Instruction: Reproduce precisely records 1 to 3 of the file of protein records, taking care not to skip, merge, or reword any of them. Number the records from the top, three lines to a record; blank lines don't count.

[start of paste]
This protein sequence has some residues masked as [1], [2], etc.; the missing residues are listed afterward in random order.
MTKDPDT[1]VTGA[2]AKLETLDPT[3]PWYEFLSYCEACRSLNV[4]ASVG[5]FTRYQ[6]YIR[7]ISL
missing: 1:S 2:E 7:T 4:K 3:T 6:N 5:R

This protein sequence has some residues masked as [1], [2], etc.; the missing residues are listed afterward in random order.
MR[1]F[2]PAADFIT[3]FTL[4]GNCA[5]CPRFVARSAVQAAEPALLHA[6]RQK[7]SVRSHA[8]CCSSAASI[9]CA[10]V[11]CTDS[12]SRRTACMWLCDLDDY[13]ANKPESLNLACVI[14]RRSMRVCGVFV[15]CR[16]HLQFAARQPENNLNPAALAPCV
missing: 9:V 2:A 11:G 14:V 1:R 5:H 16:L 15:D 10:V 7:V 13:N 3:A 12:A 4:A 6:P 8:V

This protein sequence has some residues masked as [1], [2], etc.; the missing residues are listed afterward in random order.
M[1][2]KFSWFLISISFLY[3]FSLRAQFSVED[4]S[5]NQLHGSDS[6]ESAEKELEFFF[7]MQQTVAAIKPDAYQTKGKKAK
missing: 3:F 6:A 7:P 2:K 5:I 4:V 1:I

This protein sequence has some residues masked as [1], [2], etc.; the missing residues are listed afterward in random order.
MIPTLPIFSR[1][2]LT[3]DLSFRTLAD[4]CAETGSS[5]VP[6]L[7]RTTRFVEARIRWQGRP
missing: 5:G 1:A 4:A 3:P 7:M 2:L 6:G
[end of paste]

This protein sequence has some residues masked as [1], [2], etc.; the missing residues are listed afterward in random order.
MTKDPDT[1]VTGA[2]AKLETLDPT[3]PWYEFLSYCEACRSLNV[4]ASVG[5]FTRYQ[6]YIR[7]ISL
missing: 1:S 2:E 7:T 4:K 3:T 6:N 5:R

This protein sequence has some residues masked as [1], [2], etc.; the missing residues are listed afterward in random order.
MR[1]F[2]PAADFIT[3]FTL[4]GNCA[5]CPRFVARSAVQAAEPALLHA[6]RQK[7]SVRSHA[8]CCSSAASI[9]CA[10]V[11]CTDS[12]SRRTACMWLCDLDDY[13]ANKPESLNLACVI[14]RRSMRVCGVFV[15]CR[16]HLQFAARQPENNLNPAALAPCV
missing: 9:V 2:A 11:G 14:V 1:R 5:H 16:L 15:D 10:V 7:V 13:N 3:A 12:A 4:A 6:P 8:V

This protein sequence has some residues masked as [1], [2], etc.; the missing residues are listed afterward in random order.
M[1][2]KFSWFLISISFLY[3]FSLRAQFSVED[4]S[5]NQLHGSDS[6]ESAEKELEFFF[7]MQQTVAAIKPDAYQTKGKKAK
missing: 3:F 6:A 7:P 2:K 5:I 4:V 1:I